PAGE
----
How Will Inflation Affect Student Loan Borrowers?June 20, 2022
If you’ve watched the news or skimmed news outlets’ headlines lately, you’ve likely heard a lot about inflation. In May, the U.S. Inflation rate reached a staggering 8.6%. Such a high rate means you’ll end up paying more for all goods and services, including cars, housing, gasoline, and even food.
Currently, federal student loan payments are set to resume on August 31, so you’ll have to start making payments on your loans after a lengthy break. Between payments resuming and inflation, many borrowers are worried. Here’s what you should know about rising inflation rates — and what you can do to manage your debt.
3 Ways Inflation Can Affect Student Loans
If you have outstanding student loans, inflation can be a major concern. Why is it such a big deal? It usually means interest rates are going to change.
The Fed is the nation’s monetary policy authority. One of its chief goals is to manage inflation. The Fed aims to keep inflation at 2%; when inflation rates exceed that number, the Fed takes steps to rein in inflation. Typically, those steps include raising the federal funds rate — the rate banks use to lend to each other. While the federal fund rate doesn’t set lender rates, lenders may use it to set their own rates
Inflation can seem like a very abstract concept, but it has a real and tangible impact on your everyday life. If you have student loans or will need to borrow money for college, here are three significant ways inflation could affect you:
1. Interest Rates on Existing Loans May Increase
If you have fixed-rate loans, such as federal loans or some private loans, your interest rate is set for the length of the loan. The only way to change it is to refinance your debt.
But if you have a variable-rate loan, your rate can change along with market conditions. Though the federal fund rate isn’t what lenders use to determine their rates, it’s an indicator of changing market conditions, and lenders will likely follow suit and raise their rates. With a variable-rate loan, you could see increases in your rate, and a higher rate can also affect your monthly loan payments.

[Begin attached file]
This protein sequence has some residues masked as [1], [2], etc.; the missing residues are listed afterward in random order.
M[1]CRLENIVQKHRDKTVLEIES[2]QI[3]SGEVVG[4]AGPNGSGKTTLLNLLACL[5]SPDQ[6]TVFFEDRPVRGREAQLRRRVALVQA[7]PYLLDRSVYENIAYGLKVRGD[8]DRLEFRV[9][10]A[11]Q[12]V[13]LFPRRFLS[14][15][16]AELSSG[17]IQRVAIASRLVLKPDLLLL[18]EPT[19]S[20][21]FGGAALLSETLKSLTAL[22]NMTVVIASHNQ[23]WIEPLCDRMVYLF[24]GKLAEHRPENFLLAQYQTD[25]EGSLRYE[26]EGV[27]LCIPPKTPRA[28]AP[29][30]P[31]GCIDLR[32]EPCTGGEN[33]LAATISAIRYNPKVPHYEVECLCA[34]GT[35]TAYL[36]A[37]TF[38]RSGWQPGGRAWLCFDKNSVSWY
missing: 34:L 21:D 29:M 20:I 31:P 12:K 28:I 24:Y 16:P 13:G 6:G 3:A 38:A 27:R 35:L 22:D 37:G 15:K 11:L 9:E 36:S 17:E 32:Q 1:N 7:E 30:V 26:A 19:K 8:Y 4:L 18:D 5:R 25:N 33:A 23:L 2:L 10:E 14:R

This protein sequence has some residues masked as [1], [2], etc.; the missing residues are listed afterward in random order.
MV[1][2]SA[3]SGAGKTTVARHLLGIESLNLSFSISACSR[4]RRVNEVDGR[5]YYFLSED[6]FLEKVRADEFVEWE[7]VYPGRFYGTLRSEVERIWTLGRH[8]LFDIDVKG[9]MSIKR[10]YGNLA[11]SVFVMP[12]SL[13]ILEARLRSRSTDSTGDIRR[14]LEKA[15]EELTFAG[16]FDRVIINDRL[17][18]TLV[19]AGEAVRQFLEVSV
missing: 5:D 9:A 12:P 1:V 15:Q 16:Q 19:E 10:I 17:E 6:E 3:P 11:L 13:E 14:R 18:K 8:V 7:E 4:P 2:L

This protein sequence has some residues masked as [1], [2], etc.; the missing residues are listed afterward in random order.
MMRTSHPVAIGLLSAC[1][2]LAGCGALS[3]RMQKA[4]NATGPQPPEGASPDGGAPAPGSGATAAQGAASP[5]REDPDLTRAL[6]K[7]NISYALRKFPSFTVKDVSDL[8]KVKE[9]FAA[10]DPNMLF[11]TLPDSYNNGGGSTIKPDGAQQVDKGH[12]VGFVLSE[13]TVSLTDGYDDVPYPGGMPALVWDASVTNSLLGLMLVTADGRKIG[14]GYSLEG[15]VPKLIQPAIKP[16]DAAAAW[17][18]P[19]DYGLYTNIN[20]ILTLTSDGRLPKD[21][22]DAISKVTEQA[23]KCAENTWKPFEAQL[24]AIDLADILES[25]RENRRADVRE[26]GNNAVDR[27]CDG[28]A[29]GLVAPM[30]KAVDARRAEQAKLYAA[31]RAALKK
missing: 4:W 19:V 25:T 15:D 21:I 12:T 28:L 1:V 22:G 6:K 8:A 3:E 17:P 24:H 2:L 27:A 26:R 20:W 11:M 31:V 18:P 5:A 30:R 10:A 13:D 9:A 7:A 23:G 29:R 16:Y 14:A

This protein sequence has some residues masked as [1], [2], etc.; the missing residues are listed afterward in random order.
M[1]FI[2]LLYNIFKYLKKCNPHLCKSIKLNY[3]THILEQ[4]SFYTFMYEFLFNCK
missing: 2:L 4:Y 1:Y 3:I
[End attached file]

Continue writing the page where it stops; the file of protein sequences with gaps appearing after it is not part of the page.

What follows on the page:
2. Your Debt May Be Worth Less
Do borrowers benefit from inflation? In some cases, yes!
If you have fixed-rate loans, a high inflation rate means your debt is less expensive than it was when you took it out. For example, $30,000 of student loan debt could be the equivalent of just $23,500 after five years, assuming an average annual inflation rate of 5%. In that case, your debt could be more affordable.
However, that’s assuming your wages are keeping pace with inflation. If you haven’t gotten a raise — or if the raise hasn’t kept pace with rising inflation — you will have less money than you did before, and your debt will be more difficult to afford.
3. New Loans May Be More Expensive
If you are a college student or a parent borrowing on behalf of a student, be prepared for rising rates. The Department of Education just announced that the rates for all federal loans have increased for the 2022-2023 academic year. For undergraduate students, the rates increased by approximately 33% from last year.
|July 1, 2022 – June 30, 2023||July 1, 2021 – June 30, 2022||July 1, 2020 – June 30, 2021|
|Direct Subsidized or Unsubsidized Loans for Undergraduate Students||4.99%||3.73%||2.75%|
|Direct Unsubsidized for Graduate Student||6.54%||5.28%||4.30%|
|Parent or Grad PLUS||7.54%||6.28%||5.30%|
If you’re shopping for private student loans, you can expect rates to be higher than their historic lows, as well. Rates vary by lender, your credit, and the selected loan term.
[Tip: To get the lowest possible rates, add a cosigner to your private student loan application and opt for the shortest loan term you can afford.]
Managing Your Debt During Riding Inflation
To deal with student loans and inflation, use these tips:
1. Cut Back Your Spending
With rising inflation, the key to paying off your loans is reducing your spending and trimming any unnecessary transactions.
If you’re already following a strict budget, there may not be many areas to consider. However, you may be able to save money through meal planning and batch cooking, getting a roommate, carpooling, and canceling subscriptions.
2. Explore Alternative Payment Plans
If your income hasn’t increased enough to keep up with inflation, contact your loan servicer to see if there are alternative payment plans available.
With federal loans, you may be eligible for income-driven repayment plans that base your payments on a percentage of your discretionary income.
If you have private student loans, some lenders offer forbearance programs that allow you to temporarily halt your payments if you lost your job or have serious medical issues. With others, you may be able to arrange to make reduced or interest-only payments for a short period of time.
3. Refinance Your Debt
Now is a great time to refinance your student loans before rates increase. If you opt for a fixed-rate loan, you can lock in a lower rate for the duration of your loan— a great benefit when there may be upcoming rate changes.
Keep in mind that refinancing federal loans will transfer them to a private lender, and you’ll no longer qualify for federal loan benefits like federal deferments or loan forgiveness.
With ELFI you can view rates and potential loan options — without impacting your credit — with the find my rate tool.*